What Food Do You Miss Most? Is a Confusing Question For Me

August 20th, 2010 by Amy Gonsalves Leave a reply »

I was reading a FaceBook page about diabetes and they posed the question: what food do you miss most since you were diagnosed with diabetes?


This question confuses me.

First of all, this particular site shall remain nameless since I’m about to be critical.  Most of their questions seem to focus on what I would say are the more negative side of living with diabetes: what do you miss, what is the hardest, how often do you want to curl up in a ball and cry kinds of questions.  These are all good questions that facilitate camaraderie and discussion, but it doesn’t often work for me and they have a LOT of these questions; I’m not sure many positive things result from this type of camaraderie.

Secondly, to me this may be a question for people with type two diabetes and not type one.  I expect type two diabetics need to mold their eating choices to fit the disease more so than type ones need to in an effort to keep their bodies working at maximum insulin efficiency.  Type ones have zero insulin efficiency on our own, so we need only try to keep our blood sugar levels even and in range.  (Also incredibly difficult, just in different ways and for different reasons.)  Limiting or managing how many quickly-absorbed carbohydrates is one of the best ways to do this, and since candy is a “quick carb” it usually is better managed than, say, a carrot.  (Although both have carbs and both need management.)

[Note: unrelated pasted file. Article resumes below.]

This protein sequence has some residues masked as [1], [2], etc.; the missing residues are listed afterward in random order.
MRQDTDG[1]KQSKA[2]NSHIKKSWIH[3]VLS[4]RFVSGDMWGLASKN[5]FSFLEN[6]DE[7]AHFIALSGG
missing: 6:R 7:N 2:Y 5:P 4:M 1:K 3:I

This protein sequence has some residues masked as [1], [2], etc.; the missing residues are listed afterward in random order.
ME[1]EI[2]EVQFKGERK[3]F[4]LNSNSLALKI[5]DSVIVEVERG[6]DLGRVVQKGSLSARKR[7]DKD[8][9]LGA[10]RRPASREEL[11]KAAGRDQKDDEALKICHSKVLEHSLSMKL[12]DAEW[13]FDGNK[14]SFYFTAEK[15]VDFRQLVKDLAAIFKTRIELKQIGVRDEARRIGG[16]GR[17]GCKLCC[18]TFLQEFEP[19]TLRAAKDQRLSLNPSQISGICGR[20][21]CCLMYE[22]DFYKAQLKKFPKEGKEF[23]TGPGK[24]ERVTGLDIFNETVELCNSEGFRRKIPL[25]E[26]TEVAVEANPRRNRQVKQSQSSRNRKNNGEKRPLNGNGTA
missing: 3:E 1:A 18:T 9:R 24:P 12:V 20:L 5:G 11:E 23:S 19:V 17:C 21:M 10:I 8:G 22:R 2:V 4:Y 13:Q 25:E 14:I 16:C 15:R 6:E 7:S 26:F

Reading the answers, though, it seems like a lot of type ones answer with what a person not well versed in living with diabetes would expect: “my daughter misses eating candy” and “I miss those sugar straws” and so on.  One particular answer was “I miss almost everything.”

Alright.  Here’s where I need to climb on my box yet again: 


Yes, there is absolutely a time to feel sorry for your loss.  Of course you miss the now-rose-tinted carefree days where the word “carbohydrate” didn’t mean anything to you and certainly didn’t strike fear in your heart.  Of course you need to eat differently after you have been diagnosed with diabetes—either type.  Of course your food life was simpler then.

But to say that you have nothing now, no options, you miss everything, your world is over… that smacks of a temper tantrum to me: high drama, little reality.

There are ways to eat anything you want to eat when you live with diabetes—yes, the ways you used to eat without thought are gone forever, but that doesn’t mean you need to not eat something in particular ever again.  If I have an undeniable craving for a Coke Slurpee, I can figure out a way to make it work.  I don’t have to miss a thing.

I know I’d rather figure out how to make something work than throw myself on the floor and cry. 

I hope you agree.

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